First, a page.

“There’s a big problem. The safe harbour rules are onerous. The arm’s-length pricing is more stringent than what could be negotiated,” says Spencer.

Sandip Mistry, the head of tax at BASF in Mumbai, believes that outstanding applications for APAs should be a priority for tax authorities in India, as the degree of pendency remains notably high.

“The delay on concluding APAs will only lead to accumulation of litigation before the authorities” says Mistry.

In accordance with Action 13 of the BEPS project and OECD guidelines, India's transfer pricing legislation require companies to submit a master file and country-by-country reporting. But some disclosure requirements exceed OECD recommendations.

Companies are required to report all entities of international groups, the functional and risk analysis of constituent entities contributing at least 10 percent of the group's revenues, assets, and profits, and information on the entities engaged in the development and management of intangible property.

Wagh notes that they must also offer a full account of the multinational group's funding arrangements, including the names and addresses of the top 10 unrelated lenders.

“Indian taxpayers have to satisfy the additional reporting requirements. Failure to meet them may attract penal consequences as the master file may be treated as incomplete,” he says.

Competence centres

In addition to India's reporting obligations, the recent growth of global capability centres (GCCs) has added to the complexity of TP.

These facilities, which combine personnel and infrastructure, have emerged as alternatives to domestic headquarters.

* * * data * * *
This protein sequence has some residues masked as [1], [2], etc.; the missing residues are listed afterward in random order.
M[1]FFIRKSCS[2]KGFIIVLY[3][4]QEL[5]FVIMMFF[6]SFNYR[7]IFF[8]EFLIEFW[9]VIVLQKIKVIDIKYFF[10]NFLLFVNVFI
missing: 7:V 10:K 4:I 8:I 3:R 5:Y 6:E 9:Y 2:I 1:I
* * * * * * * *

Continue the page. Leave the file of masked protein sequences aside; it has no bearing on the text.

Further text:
According to the Economic Times, between April 2021 and March 2022, more than 100 international corporations want to establish GCCs in India.

Mistry explains that GCCs in India are often arrangements wherein, for instance, a German-headquartered business could establish a shared service centre that supplied services to group companies worldwide.

“Under the GCC set-up, the Indian GCC could either be remunerated directly by the respective group companies globally or the German parent company may accumulate all the costs and remunerate the Indian GCC with appropriate markup,” says Mistry.

The Indian TP laws have ramifications for these arrangements, which must be handled.

According to Wagh, companies will need to correctly portray GCC functions, and TP compensation structures will need to correspond with the activities conducted by GCCs.

Just the beginning

Indian firms are only beginning to feel the effects of a developing tax climate as a result of the TP problems posed by the growth in corporate governance and the emphasis on qualitative concerns.

The increase of GCCs, audits, and revisions to SEBI LODRs exemplify the jurisdiction's efforts to comply with OECD worldwide standards and enhance tax transparency and certainty.

In the interim, organisations will need to ensure they adhere to the arm's-length norm and continue to identify the relevant parties engaged in transactions in order to fulfil the increased compliance burden. It may merely be the beginning of fresh TP troubles.